In fact, despite the decline of those practising alchemical ritual, this crescendoing power of humanity over the rest of the natural world***** curiously caused the essence and symbolism of alchemical thought to pervade the nineteenth century consciousness almost like a divinely gifted antidote – from every corner of the rapidly industrialising globe, poets, artists, writers and those with very loud voices and a lot of opium in their bodies were wagging their cautionary fingers at the doctors and professors and tinkers and shouting “Ah-ha! But supposing you DO succeed in building that strange new device? What if your greed overrides your ethics? Hm? What if your idea of heaven turns out to be hell? What if you realise you have built a monster? What if you BECOME a monster?”
Certainly alchemical notions of symbolic transmutation are prolific both in nineteenth century works and also in modern Steampunk literature, with men becoming to various extents mechanical and machines becoming increasingly autonomous. At which point do we separate the machine from the man and the man from the machine? According to alchemical philosophy, we are the base metal that must be refined and moulded, we are the cogs which connect to make the societal machine, and we are that machine as the components of ourselves whir together to produce our industry in the world.
(At which point do we find ourselves seated in a carriage, like Jeter’s hero, facing the mechanical replica of ourselves – the magnificent or monstrous manifestation of all we could have been or have the potential to yet become? )
The doorway towards Steampunk Alchemy is now beginning to creek open before our very eyes, like the hidden chamber of unfathomable treasures deep within the lost temple … No doubt you spotted the gleam a paragraph or two ago?
If the early alchemists saw the deconstruction and recombination of plant and mineral elements as symbolic of spiritual enlightenment, the road for the Steampunk alchemist seems clear:
To immediately put the kettle on and begin dissecting teabags?
To explore the notion that the reduction of metals in the forge, their refinement in the furnace, their reconstruction into ‘cogs and springs and whirry things’ and further composition into mechanical wonders could be viewed in the same symbolic way?****** *
But what, then, would a Steampunk alchemist actually do? Especially if it’s not allowed to involve tea! …
If ,in herbal alchemy, the plant is dissembled into its three constituent parts – the alcohol, oil and salt- which represent the spirit, the persona and the body, then perhaps the Steampunk alchemist can begin to work with machinery in the same symbolic way?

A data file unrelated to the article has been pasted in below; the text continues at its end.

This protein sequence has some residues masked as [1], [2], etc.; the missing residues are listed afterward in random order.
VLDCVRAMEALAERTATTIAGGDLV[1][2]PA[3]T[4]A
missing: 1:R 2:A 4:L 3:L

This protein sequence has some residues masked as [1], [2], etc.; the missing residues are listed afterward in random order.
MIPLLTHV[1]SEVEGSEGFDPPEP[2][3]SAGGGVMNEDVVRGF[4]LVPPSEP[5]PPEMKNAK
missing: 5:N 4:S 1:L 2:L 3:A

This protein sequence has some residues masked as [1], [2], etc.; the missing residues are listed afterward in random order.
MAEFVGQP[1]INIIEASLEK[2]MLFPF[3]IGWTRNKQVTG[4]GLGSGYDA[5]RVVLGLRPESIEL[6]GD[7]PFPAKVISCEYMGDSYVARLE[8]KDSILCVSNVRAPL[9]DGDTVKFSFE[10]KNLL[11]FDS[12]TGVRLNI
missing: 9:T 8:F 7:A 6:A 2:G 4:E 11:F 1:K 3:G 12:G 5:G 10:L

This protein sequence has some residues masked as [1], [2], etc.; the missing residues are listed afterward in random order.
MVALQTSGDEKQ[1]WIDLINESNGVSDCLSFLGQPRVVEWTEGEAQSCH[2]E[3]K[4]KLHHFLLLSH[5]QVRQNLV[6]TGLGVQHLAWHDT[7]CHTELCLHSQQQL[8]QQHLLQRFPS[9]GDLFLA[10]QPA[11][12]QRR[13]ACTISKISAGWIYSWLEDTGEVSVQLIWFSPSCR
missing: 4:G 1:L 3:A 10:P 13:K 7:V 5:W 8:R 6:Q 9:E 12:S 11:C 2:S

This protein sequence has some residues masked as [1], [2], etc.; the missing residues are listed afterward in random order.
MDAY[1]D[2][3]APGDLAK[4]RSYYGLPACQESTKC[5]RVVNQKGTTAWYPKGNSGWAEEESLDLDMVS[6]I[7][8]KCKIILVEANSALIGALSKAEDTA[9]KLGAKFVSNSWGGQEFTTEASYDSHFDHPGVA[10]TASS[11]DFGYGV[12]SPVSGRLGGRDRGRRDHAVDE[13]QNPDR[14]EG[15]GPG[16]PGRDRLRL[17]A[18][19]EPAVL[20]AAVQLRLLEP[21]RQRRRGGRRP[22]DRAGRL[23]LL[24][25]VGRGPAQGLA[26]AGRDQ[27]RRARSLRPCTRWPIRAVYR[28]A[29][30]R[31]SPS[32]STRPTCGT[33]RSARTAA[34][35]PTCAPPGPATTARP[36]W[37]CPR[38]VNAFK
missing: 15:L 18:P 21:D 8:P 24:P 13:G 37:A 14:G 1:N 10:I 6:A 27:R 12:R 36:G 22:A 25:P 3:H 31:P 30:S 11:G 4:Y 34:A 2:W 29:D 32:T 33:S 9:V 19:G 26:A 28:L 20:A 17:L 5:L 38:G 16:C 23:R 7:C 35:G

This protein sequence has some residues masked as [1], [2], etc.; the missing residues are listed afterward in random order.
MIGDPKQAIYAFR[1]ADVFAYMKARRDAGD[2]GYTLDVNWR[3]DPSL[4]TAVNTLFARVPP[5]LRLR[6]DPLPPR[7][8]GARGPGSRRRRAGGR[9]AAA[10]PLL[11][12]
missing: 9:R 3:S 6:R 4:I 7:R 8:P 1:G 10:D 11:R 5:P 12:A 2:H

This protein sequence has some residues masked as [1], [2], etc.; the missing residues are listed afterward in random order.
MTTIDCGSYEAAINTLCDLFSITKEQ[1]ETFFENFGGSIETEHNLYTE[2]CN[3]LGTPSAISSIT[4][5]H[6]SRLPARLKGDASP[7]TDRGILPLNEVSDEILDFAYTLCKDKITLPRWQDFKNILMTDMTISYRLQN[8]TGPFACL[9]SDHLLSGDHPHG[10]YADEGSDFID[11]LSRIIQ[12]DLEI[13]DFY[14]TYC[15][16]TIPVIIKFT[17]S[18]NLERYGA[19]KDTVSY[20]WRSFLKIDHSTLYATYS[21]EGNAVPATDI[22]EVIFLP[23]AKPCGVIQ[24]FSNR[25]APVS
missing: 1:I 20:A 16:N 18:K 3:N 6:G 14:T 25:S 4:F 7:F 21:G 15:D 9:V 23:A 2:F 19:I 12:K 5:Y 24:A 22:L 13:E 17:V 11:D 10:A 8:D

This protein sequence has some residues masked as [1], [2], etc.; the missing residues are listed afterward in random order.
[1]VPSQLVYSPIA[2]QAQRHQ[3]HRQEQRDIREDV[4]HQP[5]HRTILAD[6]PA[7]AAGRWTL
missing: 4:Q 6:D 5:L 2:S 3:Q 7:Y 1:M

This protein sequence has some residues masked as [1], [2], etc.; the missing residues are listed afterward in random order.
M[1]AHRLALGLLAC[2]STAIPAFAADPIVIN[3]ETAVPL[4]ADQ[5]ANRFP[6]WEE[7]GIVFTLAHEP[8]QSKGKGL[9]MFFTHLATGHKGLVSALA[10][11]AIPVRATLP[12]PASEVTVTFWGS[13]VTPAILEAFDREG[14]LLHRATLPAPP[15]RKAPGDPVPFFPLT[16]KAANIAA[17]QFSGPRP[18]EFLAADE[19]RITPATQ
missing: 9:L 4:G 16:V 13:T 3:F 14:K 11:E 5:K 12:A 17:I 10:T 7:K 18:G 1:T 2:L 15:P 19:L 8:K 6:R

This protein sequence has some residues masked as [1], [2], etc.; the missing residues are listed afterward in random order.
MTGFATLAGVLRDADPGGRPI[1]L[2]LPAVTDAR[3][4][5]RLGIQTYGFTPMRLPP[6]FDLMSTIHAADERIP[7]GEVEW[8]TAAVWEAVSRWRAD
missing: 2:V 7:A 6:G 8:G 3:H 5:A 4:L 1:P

In a clockwork machine, for example, the coil might represent the spirit, the shaft the persona and the cogs the body. This analogy seems to work if we take the philosophical view that it is the spirit which shapes the actions of the persona and the persona which controls the body. Of course a clockwork machine winds down and must be constantly wound and oiled to keep it functioning and in the same way the spirit must be constantly kept healthy otherwise the persona, and even the health of the body, can begin to deteriorate.
So far so good. However life is never so simple and satisfactory for long is it?
Let’s take the iconic Steam engine for example –
In a steam engine this analogy becomes more complex and potentially problematic. Where there is fuel involved, can that fuel be considered a part of the machine? The answer to this question is obviously debatable but whatever the proposed answer: What, then, would the fuel symbolise ?
(No doubt one could write an entire book of such problems and form a collegium so as to torment young people with pages and pages of the stuff. They are questions each would-be Steampunk alchemist must grapple with for themselves.)
Another inherent problem with using the machine as our alchemical symbol is that, unlike the plant, the animal or the mineral, the machine is a human construct, not a divine one. The machine is our own attempt to mimic divine constructs, whereas the plant, animal and mineral are manifestations of aspects of the divine universal spirit.
Steampunk alchemy may then be seen as very limited in the benefits its symbolism can provide for a marriage of the spirit, body and persona and a transformation and perfection of the soul towards divine spiritual enlightenment.